Once you were alienated from God and were enemies in your minds because of your evil behavior. But now he has reconciled you by Christ's physical body through death to present you holy in his sight...”
We can also see that not only was the Universe created by God, but it's very existence is sustained by his constant interaction:
“The moon marks off the seasons,
and the sun knows when to go down.
You bring darkness, it becomes night,
and all the beasts of the forest prowl.
The lions roar for their prey
and seek their food from God.
The sun rises, and they steal away;
they return and lie down in their dens.
Then man goes out to his work,
to his labor until evening.
How many are your works, O Lord!
In wisdom you made them all,
the earth is full of your creatures.
There is the sea, vast and spacious,
teeming with creatures beyond number-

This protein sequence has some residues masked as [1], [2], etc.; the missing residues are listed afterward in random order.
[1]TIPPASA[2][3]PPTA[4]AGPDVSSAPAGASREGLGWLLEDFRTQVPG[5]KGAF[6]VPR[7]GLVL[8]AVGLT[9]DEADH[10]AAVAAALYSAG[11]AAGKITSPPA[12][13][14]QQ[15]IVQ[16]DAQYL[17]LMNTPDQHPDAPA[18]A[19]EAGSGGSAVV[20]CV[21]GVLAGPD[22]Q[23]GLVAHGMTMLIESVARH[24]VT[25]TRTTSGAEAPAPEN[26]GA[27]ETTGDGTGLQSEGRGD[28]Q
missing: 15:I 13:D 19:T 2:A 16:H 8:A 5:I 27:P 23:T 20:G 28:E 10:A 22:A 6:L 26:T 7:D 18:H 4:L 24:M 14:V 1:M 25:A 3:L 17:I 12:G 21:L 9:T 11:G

living things both large and small.
There the ships go to and fro,
and the leviathan, which your formed to frolic there.
These all look to you to give them their food at the proper time.
When you give it to them,
they gather it up;
when you open your hand,
they are satisfied with good things.
When you hide your face,
they are terrified;
when you take away their breath,
they die and return to the dust.
When you send your Spirit,
They are created,
and you renew the face of the earth.”
If the Universe is really ideal or will become ideal, why does it need constant vigilance from God?
Since God is the only non-created, eternal object in existence, it would be logical that creation by God would require his sustenance since there is nothing else eternal outside God that would support creation.